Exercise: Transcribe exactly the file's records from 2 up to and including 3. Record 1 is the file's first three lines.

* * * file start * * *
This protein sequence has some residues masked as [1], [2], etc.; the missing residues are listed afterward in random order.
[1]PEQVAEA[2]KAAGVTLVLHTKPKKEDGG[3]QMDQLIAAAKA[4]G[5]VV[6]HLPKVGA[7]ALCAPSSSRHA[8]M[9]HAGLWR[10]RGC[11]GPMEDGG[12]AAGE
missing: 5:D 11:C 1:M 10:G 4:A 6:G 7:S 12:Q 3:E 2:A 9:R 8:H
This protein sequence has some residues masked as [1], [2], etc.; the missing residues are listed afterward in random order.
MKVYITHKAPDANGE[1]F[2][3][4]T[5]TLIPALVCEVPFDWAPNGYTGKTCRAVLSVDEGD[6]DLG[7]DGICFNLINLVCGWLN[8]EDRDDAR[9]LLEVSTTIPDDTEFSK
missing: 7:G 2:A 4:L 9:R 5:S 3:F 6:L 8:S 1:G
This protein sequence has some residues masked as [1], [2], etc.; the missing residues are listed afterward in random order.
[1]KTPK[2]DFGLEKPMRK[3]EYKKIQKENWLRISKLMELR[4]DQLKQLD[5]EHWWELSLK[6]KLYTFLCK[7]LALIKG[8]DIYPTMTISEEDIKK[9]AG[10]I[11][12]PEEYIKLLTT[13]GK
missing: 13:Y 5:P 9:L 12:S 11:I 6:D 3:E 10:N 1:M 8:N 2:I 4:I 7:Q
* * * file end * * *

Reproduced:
This protein sequence has some residues masked as [1], [2], etc.; the missing residues are listed afterward in random order.
MKVYITHKAPDANGE[1]F[2][3][4]T[5]TLIPALVCEVPFDWAPNGYTGKTCRAVLSVDEGD[6]DLG[7]DGICFNLINLVCGWLN[8]EDRDDAR[9]LLEVSTTIPDDTEFSK
missing: 7:G 2:A 4:L 9:R 5:S 3:F 6:L 8:S 1:G
This protein sequence has some residues masked as [1], [2], etc.; the missing residues are listed afterward in random order.
[1]KTPK[2]DFGLEKPMRK[3]EYKKIQKENWLRISKLMELR[4]DQLKQLD[5]EHWWELSLK[6]KLYTFLCK[7]LALIKG[8]DIYPTMTISEEDIKK[9]AG[10]I[11][12]PEEYIKLLTT[13]GK
missing: 13:Y 5:P 9:L 12:S 11:I 6:D 3:E 10:N 1:M 8:N 2:I 4:I 7:Q